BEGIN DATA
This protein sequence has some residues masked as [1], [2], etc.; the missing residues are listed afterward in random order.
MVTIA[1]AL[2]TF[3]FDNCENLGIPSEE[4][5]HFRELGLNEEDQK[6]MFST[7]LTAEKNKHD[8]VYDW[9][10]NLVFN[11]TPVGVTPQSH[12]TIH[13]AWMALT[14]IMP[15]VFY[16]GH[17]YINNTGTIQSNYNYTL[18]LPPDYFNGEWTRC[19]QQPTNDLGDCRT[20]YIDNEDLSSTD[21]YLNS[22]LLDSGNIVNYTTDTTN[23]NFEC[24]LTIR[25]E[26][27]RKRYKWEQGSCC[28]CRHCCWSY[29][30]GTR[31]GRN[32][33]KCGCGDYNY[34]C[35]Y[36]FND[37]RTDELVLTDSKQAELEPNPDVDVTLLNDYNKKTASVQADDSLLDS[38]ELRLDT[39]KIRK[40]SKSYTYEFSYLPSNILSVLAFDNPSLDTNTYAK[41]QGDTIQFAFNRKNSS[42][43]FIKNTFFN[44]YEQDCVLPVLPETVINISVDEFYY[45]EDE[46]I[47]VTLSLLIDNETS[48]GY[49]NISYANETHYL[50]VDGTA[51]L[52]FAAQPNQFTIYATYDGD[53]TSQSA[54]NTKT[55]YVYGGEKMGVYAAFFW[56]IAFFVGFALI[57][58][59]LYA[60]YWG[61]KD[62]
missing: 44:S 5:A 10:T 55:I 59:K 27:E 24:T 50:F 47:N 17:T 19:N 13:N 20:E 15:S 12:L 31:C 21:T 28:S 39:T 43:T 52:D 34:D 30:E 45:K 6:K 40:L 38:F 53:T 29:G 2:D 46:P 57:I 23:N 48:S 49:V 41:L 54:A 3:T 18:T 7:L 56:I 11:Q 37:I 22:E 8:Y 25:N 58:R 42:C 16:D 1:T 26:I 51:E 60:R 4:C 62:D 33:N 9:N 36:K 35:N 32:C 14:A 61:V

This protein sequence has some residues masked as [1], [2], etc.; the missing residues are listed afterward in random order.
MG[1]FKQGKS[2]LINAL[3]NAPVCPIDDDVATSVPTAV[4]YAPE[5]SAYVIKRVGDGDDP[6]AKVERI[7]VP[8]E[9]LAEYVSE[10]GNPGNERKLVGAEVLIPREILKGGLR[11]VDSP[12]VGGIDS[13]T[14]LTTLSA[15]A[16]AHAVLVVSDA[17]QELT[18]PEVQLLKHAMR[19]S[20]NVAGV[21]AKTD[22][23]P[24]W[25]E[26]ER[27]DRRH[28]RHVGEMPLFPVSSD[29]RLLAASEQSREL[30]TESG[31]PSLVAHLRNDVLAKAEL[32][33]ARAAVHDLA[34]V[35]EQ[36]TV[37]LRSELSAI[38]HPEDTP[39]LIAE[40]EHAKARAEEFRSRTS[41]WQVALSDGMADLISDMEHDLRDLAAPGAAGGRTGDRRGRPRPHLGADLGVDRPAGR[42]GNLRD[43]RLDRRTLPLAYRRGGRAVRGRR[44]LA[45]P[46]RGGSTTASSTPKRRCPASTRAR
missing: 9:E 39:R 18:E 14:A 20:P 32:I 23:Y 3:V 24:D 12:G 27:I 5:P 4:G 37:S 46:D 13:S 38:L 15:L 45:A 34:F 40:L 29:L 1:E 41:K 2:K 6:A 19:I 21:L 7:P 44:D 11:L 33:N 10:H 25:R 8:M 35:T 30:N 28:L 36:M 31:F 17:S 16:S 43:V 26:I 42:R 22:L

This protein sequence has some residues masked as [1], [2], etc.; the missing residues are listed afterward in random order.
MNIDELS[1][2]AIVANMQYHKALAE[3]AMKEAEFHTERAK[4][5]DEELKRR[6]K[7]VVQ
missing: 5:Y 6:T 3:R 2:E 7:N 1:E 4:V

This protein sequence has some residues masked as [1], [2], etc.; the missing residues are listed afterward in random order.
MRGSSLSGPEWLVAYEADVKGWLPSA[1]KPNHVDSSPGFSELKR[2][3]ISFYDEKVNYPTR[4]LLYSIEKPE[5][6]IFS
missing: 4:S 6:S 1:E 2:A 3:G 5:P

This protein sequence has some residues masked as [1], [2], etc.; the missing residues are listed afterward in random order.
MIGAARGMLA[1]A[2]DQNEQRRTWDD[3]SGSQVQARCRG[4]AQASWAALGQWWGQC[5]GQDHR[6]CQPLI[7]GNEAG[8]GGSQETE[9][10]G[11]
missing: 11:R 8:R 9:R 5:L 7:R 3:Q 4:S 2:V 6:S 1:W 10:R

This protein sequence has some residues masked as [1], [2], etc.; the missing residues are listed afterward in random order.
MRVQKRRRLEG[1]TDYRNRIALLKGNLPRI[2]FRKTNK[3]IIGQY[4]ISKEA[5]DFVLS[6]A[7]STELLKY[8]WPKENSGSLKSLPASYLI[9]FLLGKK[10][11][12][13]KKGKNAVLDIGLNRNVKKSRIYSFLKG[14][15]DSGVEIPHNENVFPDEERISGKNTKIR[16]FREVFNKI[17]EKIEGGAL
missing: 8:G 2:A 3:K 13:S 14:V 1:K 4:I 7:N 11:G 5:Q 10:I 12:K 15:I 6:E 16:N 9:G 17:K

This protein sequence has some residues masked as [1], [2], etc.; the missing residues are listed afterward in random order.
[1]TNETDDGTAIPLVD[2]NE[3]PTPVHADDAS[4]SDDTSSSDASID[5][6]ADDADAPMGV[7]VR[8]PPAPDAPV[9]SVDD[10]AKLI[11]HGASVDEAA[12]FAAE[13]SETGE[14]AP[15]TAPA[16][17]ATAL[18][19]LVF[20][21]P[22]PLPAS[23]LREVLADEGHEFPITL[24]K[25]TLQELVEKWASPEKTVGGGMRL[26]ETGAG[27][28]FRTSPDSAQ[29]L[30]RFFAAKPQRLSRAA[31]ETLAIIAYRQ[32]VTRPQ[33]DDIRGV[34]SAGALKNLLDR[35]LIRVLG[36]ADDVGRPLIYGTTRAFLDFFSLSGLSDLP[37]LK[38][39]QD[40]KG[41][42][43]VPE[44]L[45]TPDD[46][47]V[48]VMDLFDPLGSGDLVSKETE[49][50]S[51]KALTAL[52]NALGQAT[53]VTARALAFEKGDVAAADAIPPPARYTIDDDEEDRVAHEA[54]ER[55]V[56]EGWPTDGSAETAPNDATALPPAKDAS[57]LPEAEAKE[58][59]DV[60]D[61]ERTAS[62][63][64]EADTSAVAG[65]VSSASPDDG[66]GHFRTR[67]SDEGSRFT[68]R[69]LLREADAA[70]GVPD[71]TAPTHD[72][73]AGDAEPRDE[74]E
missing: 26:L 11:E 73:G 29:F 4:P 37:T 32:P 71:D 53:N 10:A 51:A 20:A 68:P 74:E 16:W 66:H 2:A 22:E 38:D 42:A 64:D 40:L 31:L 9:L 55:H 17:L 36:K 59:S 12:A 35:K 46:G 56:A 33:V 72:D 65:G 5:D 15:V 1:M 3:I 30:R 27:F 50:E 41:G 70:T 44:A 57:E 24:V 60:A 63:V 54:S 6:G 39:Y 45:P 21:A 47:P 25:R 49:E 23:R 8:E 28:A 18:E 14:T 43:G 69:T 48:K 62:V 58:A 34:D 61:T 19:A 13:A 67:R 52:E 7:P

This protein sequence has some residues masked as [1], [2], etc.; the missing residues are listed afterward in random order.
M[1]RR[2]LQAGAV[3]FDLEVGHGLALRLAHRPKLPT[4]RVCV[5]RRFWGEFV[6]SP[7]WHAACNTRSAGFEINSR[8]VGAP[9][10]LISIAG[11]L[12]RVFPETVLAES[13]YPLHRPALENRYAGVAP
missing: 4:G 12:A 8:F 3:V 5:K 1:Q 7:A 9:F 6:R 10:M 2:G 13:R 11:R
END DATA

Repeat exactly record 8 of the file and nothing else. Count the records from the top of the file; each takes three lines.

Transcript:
This protein sequence has some residues masked as [1], [2], etc.; the missing residues are listed afterward in random order.
M[1]RR[2]LQAGAV[3]FDLEVGHGLALRLAHRPKLPT[4]RVCV[5]RRFWGEFV[6]SP[7]WHAACNTRSAGFEINSR[8]VGAP[9][10]LISIAG[11]L[12]RVFPETVLAES[13]YPLHRPALENRYAGVAP
missing: 4:G 12:A 8:F 3:V 5:K 1:Q 7:A 9:F 6:R 10:M 2:G 13:R 11:R